Your great puffs of flowers
    Are everywhere in this my New England.
    Among your heart-shaped leaves
    Orange orioles hop like music-box birds and sing
    Their little weak soft songs;
    In the crooks of your branches
    The bright eyes of song sparrows sitting on spotted eggs
    Peer restlessly through the light and shadow
    Of all Springs.
    Lilacs in dooryards
    Holding quiet conversations with an early moon;
    Lilacs watching a deserted house
    Settling sideways into the grass of an old road;
    Lilacs, wind-beaten, staggering under a lopsided shock of bloom
    Above a cellar dug into a hill.
    You are everywhere.
    You were everywhere.
    You tapped the window when the preacher preached his sermon,
    And ran along the road beside the boy going to school.
    You stood by the pasture-bars to give the cows good milking,
    You persuaded the housewife that her dishpan was of silver.
    And her husband an image of pure gold.
    You flaunted the fragrance of your blossoms
    Through the wide doors of Custom Houses—
    You, and sandal-wood, and tea,
    Charging the noses of quill-driving clerks
    When a ship was in from China.
    You called to them: “Goose-quill men, goose-quill men,
    May is a month for flitting.”
    Until they writhed on their high stools
    And wrote poetry on their letter-sheets behind the propped-up ledgers.
    Paradoxical New England clerks,
    Writing inventories in ledgers, reading the “Song of Solomon” at night,
    So many verses before bed-time,
    Because it was the Bible.
    The dead fed you
    Amid the slant stones of graveyards.
    Pale ghosts who planted you
    Came in the nighttime
    And let their thin hair blow through your clustered stems.
    You are of the green sea,
    And of the stone hills which reach a long distance.
    You are of elm-shaded streets with little shops where they sell kites and marbles,
    You are of great parks where every one walks and nobody is at home.
    You cover the blind sides of greenhouses
    And lean over the top to say a hurry-word through the glass
    To your friends, the grapes, inside.

    False blue,
    Color of lilac,
    You have forgotten your Eastern origin,
    The veiled women with eyes like panthers,
    The swollen, aggressive turbans of jeweled pashas.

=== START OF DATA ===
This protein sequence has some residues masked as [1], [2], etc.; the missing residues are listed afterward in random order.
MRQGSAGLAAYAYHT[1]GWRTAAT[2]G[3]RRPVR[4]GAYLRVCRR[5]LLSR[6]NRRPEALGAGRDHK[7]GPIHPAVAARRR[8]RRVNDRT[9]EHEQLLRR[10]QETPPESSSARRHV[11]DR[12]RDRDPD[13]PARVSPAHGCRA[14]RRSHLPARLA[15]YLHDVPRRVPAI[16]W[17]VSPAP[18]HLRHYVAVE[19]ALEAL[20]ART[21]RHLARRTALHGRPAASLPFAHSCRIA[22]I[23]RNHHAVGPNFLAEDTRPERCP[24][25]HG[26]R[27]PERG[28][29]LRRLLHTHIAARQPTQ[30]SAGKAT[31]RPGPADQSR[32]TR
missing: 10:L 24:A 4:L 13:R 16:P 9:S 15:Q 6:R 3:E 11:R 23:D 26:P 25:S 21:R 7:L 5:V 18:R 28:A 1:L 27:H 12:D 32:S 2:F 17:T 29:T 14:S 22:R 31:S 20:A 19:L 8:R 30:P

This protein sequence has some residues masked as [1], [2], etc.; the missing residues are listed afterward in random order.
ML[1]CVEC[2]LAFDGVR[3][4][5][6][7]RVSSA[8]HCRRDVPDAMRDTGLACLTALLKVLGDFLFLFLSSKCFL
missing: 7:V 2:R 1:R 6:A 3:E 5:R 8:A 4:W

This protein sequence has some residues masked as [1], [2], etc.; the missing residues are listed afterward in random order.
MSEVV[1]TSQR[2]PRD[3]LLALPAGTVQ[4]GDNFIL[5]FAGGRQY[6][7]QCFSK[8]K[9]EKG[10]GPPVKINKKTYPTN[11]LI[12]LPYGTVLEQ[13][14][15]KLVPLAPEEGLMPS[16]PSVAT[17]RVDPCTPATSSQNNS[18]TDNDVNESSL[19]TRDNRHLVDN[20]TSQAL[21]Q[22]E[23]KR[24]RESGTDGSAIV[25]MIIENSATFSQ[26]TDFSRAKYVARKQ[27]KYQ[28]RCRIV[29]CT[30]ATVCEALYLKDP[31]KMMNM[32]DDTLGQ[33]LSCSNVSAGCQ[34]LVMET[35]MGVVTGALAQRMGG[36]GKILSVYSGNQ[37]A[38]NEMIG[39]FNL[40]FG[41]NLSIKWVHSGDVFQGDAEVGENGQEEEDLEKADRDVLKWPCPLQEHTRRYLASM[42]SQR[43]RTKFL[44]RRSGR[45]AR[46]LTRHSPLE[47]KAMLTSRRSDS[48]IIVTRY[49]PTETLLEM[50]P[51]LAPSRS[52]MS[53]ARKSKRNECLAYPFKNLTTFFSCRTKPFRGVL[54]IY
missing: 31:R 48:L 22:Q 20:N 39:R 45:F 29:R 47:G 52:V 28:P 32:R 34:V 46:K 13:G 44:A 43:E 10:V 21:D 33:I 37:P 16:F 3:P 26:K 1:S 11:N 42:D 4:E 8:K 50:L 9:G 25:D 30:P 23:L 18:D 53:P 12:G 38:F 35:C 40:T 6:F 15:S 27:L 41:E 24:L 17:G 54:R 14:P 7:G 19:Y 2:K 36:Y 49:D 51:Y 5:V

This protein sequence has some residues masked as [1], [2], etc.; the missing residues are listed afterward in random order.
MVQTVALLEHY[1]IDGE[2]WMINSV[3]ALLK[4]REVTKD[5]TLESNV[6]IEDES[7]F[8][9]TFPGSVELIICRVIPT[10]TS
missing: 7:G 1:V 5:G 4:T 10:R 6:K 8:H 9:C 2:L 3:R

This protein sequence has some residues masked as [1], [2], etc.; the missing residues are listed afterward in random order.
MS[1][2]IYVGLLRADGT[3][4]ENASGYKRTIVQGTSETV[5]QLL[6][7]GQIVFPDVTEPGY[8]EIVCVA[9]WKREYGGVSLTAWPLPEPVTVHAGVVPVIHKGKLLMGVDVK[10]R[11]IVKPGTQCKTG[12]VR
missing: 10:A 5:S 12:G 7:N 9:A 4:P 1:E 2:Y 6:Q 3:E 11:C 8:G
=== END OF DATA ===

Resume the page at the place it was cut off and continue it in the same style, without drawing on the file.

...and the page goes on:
Now you are a very decent flower,
    A reticent flower,
    A curiously clear-cut, candid flower,
    Standing beside clean doorways,
    Friendly to a house-cat and a pair of spectacles,
    Making poetry out of a bit of moonlight
    And a hundred or two sharp blossoms.
    Maine knows you,
    Has for years and years;
    New Hampshire knows you,
    And Massachusetts
    And Vermont.
    Cape Cod starts you along the beaches to Rhode Island;
    Connecticut takes you from a river to the sea.
    You are brighter than apples,
    Sweeter than tulips,
    You are the great flood of our souls
    Bursting above the leaf-shapes of our hearts,
    You are the smell of all Summers,
    The love of wives and children,
    The recollection of gardens of little children,
    You are State Houses and Charters
    And the familiar treading of the foot to and fro on a road it knows.
    May is lilac here in New England,
    May is a thrush singing “Sun up!” on a tip-top ash tree,
    May is white clouds behind pine-trees
    Puffed out and marching upon a blue sky.
    May is a green as no other,
    May is much sun through small leaves,
    May is soft earth,
    And apple-blossoms,
    And windows open to a South Wind.
    May is full light wind of lilac
    From Canada to Narragansett Bay.

    False blue,
    Color of lilac.
    Heart-leaves of lilac all over New England,
    Roots of lilac under all the soil of New England,
    Lilac in me because I am New England,
    Because my roots are in it,
    Because my leaves are of it,
    Because my flowers are for it,
    Because it is my country
    And I speak to it of itself
    And sing of it with my own voice
    Since certainly it is mine.

  7. Lilacs

    by Hilda Conkling

    After lilacs come out
    The air loves to flow about them
    The way water in wood-streams
    Flows and loves and wanders.
    I think the wind has a sadness
    Lifting other leaves, other sprays. . . .
    I think the wind is a little selfish
    About lilacs when they flower.